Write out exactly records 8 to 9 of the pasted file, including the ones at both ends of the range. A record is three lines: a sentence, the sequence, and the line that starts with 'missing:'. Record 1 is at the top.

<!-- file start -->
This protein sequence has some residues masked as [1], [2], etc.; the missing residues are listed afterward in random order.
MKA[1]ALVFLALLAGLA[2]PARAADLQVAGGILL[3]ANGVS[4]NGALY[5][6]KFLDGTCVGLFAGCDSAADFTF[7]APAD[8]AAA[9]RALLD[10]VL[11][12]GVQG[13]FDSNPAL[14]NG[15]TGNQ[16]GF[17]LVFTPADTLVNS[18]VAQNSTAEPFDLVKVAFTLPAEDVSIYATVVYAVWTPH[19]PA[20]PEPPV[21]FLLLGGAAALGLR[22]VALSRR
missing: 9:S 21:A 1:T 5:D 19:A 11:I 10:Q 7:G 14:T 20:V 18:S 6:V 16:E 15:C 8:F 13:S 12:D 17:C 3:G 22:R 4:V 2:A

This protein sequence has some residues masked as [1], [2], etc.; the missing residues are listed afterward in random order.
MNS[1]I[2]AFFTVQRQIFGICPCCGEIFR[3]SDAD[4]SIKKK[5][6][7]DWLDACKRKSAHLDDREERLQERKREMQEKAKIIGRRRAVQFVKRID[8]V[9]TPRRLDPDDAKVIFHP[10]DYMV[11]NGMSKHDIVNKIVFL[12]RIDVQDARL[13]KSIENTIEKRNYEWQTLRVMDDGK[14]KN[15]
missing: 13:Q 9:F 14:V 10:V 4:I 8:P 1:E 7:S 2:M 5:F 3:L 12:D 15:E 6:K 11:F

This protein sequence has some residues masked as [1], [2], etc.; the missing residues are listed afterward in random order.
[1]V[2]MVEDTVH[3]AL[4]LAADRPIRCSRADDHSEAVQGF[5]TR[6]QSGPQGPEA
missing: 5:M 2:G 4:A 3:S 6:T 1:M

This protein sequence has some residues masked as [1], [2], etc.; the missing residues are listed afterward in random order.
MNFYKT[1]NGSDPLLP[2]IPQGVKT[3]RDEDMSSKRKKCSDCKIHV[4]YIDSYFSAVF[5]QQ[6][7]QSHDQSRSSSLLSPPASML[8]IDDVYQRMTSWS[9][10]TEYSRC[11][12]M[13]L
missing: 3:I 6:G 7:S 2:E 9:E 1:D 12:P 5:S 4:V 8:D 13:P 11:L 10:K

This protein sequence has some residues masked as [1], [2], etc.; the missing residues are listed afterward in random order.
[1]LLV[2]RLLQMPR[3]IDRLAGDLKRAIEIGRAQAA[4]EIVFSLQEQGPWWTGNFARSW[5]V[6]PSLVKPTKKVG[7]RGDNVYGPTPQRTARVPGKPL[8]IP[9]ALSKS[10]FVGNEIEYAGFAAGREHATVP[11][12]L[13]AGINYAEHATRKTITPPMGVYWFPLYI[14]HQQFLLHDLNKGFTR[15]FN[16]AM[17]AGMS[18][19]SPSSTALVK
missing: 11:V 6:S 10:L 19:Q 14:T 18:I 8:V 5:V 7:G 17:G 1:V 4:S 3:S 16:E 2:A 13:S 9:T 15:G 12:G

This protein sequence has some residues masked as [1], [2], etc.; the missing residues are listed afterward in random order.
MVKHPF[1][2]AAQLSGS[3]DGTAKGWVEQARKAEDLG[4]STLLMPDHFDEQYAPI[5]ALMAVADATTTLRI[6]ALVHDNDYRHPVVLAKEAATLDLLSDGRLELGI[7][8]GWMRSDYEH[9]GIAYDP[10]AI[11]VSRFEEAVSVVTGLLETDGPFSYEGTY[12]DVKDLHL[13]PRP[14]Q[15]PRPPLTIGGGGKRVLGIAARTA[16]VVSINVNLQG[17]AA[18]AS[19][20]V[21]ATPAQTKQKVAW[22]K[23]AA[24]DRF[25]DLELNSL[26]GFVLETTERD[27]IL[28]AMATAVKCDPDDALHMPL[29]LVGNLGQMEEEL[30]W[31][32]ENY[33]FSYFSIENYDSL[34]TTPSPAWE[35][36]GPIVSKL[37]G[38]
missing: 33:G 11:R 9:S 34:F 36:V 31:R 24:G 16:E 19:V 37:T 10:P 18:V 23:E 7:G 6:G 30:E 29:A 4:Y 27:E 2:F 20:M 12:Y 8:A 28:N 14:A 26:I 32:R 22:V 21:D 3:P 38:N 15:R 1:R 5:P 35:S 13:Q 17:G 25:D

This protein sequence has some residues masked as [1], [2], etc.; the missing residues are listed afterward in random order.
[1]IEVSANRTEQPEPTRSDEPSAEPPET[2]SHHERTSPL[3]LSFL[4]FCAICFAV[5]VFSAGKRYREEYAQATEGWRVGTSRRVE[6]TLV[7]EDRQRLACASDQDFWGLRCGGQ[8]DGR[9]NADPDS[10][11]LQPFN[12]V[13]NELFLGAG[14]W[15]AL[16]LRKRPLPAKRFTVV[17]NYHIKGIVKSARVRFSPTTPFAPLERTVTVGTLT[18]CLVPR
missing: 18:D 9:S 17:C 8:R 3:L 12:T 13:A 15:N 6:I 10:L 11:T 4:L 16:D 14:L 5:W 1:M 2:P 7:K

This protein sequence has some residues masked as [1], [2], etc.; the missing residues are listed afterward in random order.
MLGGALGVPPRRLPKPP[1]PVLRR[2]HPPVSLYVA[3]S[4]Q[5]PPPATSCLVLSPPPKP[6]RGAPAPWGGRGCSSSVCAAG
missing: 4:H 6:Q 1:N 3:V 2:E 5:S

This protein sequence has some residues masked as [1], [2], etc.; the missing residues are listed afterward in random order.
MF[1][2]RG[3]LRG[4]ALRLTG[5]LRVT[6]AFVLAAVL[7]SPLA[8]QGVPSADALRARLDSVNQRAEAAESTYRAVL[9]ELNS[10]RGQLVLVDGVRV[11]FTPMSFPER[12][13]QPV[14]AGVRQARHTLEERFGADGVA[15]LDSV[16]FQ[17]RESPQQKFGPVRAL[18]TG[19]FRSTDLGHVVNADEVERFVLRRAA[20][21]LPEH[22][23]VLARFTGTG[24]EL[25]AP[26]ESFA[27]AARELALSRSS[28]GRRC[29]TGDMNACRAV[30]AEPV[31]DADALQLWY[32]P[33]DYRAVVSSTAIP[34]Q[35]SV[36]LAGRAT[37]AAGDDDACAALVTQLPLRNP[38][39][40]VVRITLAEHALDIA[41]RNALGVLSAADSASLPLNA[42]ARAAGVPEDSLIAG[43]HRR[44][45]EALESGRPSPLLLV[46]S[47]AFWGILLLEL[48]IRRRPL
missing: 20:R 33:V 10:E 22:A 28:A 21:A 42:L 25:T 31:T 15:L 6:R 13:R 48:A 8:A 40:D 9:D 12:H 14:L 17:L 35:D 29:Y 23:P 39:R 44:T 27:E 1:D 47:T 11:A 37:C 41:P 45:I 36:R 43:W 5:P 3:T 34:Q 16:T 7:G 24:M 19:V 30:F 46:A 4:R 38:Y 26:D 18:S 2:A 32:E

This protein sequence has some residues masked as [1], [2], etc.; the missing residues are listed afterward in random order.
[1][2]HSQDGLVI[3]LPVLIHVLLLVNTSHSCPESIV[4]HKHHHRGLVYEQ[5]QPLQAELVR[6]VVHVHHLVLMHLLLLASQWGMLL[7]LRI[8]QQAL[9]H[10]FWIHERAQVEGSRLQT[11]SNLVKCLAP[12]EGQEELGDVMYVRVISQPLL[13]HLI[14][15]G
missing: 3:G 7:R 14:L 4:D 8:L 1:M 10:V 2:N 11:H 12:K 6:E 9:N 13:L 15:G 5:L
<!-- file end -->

This protein sequence has some residues masked as [1], [2], etc.; the missing residues are listed afterward in random order.
MLGGALGVPPRRLPKPP[1]PVLRR[2]HPPVSLYVA[3]S[4]Q[5]PPPATSCLVLSPPPKP[6]RGAPAPWGGRGCSSSVCAAG
missing: 4:H 6:Q 1:N 3:V 2:E 5:S

This protein sequence has some residues masked as [1], [2], etc.; the missing residues are listed afterward in random order.
MF[1][2]RG[3]LRG[4]ALRLTG[5]LRVT[6]AFVLAAVL[7]SPLA[8]QGVPSADALRARLDSVNQRAEAAESTYRAVL[9]ELNS[10]RGQLVLVDGVRV[11]FTPMSFPER[12][13]QPV[14]AGVRQARHTLEERFGADGVA[15]LDSV[16]FQ[17]RESPQQKFGPVRAL[18]TG[19]FRSTDLGHVVNADEVERFVLRRAA[20][21]LPEH[22][23]VLARFTGTG[24]EL[25]AP[26]ESFA[27]AARELALSRSS[28]GRRC[29]TGDMNACRAV[30]AEPV[31]DADALQLWY[32]P[33]DYRAVVSSTAIP[34]Q[35]SV[36]LAGRAT[37]AAGDDDACAALVTQLPLRNP[38][39][40]VVRITLAEHALDIA[41]RNALGVLSAADSASLPLNA[42]ARAAGVPEDSLIAG[43]HRR[44][45]EALESGRPSPLLLV[46]S[47]AFWGILLLEL[48]IRRRPL
missing: 20:R 33:V 10:E 22:A 28:A 21:A 42:L 25:T 31:T 15:L 6:R 13:R 48:A 8:A 40:D 9:D 12:H 14:L 17:L 35:D 29:Y 23:P 39:R 44:T 27:E 1:D 47:T 11:A 37:C 41:P 45:I 36:R 43:W 5:P 3:T 34:Q 16:T 7:G 24:M 19:V 30:F 46:A 4:R 38:Y 26:D 18:S 2:A 32:E